“As to whether Ms Tapp’s fall would have occurred in any event if the competition had been stopped before she competed, and resumed so she had competed the next day, [ABCRA] relied on the [trial judge’s] conclusion there was no evidence that ploughing the arena would have led to a different outcome. But that conclusion had been reached [because of] the trial judge’s incorrect premise that the ground had not substantially deteriorated and no breach of duty had been established,” the three judges said.
CJ Kiefel and Justice Keane, however, said “hindsight is apt to distort one’s perception of what precautions are reasonable”.
“While, in hindsight, it seems obvious the prudent course may have been to suspend competition for the Saturday evening, [ABCRA’s] decisionmakers did not have the benefit of hindsight, and were making their decision in a context in which their expectation was that competitors wished to continue and their concern was to ensure fairness to all competitors,” they said.
CJ Kiefel and Justice Keane said it was likely the ground would have been ploughed before competition resumed on the Sunday, even if Ms Tapp had not competed on Saturday night or not fallen.
“It may be accepted that there were reasons to consider whether continuing the competition might expose riders to an unacceptably increased risk of a fall by reason of some deterioration in the state of the [arena] surface; but there were also reasons to think any increase in risk from deterioration in the surface was no more than could be dealt with by competitors ‘riding to the conditions’,” they said.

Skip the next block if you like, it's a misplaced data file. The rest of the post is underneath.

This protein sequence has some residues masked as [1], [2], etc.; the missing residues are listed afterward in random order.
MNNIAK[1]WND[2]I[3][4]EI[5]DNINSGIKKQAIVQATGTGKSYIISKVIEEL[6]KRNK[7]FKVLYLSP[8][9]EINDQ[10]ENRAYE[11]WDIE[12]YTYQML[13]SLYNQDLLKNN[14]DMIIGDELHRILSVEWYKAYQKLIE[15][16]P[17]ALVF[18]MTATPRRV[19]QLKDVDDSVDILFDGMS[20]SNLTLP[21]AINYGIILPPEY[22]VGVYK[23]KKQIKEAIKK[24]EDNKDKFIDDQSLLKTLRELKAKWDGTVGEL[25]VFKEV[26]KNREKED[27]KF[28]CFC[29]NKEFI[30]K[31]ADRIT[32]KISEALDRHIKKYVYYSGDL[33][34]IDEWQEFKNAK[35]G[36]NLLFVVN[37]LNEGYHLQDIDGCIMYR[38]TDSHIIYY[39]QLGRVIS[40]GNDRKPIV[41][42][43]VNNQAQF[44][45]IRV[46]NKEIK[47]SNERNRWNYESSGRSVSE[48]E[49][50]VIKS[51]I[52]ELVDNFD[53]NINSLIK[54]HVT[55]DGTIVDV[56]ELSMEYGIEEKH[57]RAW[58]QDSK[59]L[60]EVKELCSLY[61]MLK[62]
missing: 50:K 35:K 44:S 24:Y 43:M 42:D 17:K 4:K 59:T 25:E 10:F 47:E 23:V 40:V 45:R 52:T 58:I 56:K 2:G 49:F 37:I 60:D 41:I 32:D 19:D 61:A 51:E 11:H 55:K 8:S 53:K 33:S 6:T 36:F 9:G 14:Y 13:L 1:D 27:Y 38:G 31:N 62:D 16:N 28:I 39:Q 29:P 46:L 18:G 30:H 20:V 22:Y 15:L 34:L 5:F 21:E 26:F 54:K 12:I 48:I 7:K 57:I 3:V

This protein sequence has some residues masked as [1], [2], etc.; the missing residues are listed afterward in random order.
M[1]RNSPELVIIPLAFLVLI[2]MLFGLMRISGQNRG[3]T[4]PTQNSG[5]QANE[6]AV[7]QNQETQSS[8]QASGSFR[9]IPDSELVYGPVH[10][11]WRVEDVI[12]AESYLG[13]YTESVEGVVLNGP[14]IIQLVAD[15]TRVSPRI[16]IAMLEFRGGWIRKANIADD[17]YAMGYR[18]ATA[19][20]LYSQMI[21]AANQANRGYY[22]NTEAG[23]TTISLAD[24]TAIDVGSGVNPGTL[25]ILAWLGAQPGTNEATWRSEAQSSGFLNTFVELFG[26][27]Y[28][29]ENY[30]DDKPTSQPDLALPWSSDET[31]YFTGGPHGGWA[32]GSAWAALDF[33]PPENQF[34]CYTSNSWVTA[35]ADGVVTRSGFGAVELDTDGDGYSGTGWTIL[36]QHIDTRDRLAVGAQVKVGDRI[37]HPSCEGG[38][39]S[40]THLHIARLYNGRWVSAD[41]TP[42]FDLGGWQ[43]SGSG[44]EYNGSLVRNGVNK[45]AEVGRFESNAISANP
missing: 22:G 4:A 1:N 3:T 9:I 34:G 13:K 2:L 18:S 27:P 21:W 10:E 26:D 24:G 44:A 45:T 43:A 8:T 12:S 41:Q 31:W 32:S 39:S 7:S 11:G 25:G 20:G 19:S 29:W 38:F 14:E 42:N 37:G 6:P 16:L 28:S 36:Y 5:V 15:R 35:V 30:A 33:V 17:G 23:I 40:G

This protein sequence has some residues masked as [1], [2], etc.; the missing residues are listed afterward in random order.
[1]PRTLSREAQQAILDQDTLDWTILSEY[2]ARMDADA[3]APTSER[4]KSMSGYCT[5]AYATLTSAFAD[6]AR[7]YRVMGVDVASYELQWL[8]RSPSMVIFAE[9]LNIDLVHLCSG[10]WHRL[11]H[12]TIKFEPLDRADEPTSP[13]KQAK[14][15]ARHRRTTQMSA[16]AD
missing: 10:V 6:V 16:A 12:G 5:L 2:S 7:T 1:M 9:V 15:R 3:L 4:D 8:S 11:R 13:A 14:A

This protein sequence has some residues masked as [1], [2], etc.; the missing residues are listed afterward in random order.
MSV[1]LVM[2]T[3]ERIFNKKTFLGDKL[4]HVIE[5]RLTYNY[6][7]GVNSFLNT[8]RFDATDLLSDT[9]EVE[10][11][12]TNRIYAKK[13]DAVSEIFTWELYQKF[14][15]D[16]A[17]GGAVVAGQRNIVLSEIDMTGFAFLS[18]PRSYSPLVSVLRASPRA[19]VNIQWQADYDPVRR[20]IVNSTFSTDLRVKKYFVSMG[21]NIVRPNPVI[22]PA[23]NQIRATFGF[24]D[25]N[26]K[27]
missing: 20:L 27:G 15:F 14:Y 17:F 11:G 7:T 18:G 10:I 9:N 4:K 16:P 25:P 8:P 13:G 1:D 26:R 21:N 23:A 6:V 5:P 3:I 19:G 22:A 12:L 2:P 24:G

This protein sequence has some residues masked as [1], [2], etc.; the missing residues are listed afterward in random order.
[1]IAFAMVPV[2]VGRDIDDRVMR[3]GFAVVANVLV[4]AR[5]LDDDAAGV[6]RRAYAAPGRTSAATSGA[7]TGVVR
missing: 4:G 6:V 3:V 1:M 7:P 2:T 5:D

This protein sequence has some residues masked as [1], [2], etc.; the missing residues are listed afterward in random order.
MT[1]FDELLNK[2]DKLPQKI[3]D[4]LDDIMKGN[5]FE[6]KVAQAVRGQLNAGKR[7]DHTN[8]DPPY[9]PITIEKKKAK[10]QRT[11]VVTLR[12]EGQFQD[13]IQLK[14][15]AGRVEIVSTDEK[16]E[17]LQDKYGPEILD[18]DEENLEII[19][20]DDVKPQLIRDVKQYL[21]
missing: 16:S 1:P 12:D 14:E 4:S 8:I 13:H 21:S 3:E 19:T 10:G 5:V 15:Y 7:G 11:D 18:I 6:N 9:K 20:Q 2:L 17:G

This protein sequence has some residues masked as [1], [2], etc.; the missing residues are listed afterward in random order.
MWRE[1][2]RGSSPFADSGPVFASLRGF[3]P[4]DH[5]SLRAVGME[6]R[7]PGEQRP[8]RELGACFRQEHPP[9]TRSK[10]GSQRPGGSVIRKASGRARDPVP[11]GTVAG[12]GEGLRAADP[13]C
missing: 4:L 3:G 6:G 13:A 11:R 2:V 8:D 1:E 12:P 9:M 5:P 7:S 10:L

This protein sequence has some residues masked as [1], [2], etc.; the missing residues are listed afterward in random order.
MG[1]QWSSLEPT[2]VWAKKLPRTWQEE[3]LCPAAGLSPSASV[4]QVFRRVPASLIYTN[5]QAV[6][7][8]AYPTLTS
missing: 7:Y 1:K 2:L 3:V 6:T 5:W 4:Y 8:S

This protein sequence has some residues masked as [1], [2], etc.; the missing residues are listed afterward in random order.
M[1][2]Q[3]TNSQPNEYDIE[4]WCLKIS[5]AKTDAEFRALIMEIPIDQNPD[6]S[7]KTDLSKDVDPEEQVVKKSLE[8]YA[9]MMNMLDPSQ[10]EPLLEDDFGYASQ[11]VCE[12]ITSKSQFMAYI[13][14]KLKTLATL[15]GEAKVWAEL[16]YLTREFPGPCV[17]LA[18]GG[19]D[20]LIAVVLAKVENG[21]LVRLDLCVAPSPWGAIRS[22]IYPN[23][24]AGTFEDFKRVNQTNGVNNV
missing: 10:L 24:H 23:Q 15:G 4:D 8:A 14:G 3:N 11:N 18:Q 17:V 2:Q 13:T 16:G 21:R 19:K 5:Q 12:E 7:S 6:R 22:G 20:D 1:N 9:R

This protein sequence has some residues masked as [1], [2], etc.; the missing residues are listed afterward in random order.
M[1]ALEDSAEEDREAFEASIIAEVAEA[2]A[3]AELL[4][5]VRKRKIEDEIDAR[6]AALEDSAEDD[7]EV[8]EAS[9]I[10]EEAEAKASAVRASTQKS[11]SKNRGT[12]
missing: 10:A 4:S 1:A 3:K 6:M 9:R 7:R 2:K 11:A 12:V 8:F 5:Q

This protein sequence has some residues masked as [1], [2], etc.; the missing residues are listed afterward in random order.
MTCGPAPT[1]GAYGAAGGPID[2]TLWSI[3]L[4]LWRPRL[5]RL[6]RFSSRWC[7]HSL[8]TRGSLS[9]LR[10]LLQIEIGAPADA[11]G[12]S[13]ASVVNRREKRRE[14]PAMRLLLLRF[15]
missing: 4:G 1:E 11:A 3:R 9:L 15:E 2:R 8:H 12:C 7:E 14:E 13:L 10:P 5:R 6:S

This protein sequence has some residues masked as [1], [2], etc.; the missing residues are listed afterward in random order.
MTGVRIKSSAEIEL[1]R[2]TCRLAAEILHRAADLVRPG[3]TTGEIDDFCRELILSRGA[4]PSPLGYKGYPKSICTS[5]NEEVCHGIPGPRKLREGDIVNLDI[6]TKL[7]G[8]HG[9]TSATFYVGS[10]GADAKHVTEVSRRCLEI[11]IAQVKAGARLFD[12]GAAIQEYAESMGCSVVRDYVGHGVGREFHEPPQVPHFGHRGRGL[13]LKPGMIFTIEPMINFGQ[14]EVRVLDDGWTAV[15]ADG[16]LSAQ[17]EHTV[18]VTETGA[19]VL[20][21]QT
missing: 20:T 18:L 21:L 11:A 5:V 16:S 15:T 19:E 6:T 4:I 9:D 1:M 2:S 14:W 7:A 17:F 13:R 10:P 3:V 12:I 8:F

They agreed with the majority of the Appeal Court and the primary judge that ABCRA’s decision to allow the event to proceed was “not an unreasonable failure to take care for the safety of those who wished to take part in the event”.
They cited evidence that:
- Ms Tapp, her father and her sister had each competed earlier on 8 January 2011 and none raised any concern about the surface
- Ms Tapp’s father offered her his spot in the open draft, which he would not have done had he had concerns about the safety of the surface
- Mr Shorten’s wife and sons competed earlier that day and the primary judge accepted his evidence he would not have let them do so, had he perceived any danger
- the decision the surface was sufficiently safe for the competition to continue was made by a group of people who were experienced in organising and conducting campdrafting events, most of whom had either competed themselves that day or judged the competition, so had observed other riders, and
- only one competitor raised any concern about the surface’s safety, although there had been more than 700 rides before Ms Tapp’s fall.
The case was initially reported in Resolve in December 2020 and again in June 2021 when the High Court leave application was granted.
Ms Tapp’s solicitor John Potter told the ABC the case was “a significant development in injury law, as competitors in the past had no right to damages despite how an injury occurred”.
Carter Newell lawyers, commenting on the case said: “The High Court appears to be trying to pull back from a series of previous decisions, mostly emanating from the courts in NSW, where defendants have been largely successful in relying on the obvious risk defence in the context of dangerous recreational activities.” Read the Carter Newell case notes here.
- Tapp v Australian Bushmen’s Campdraft and Rodeo Association Ltd  HCA 11 (6 April 2022)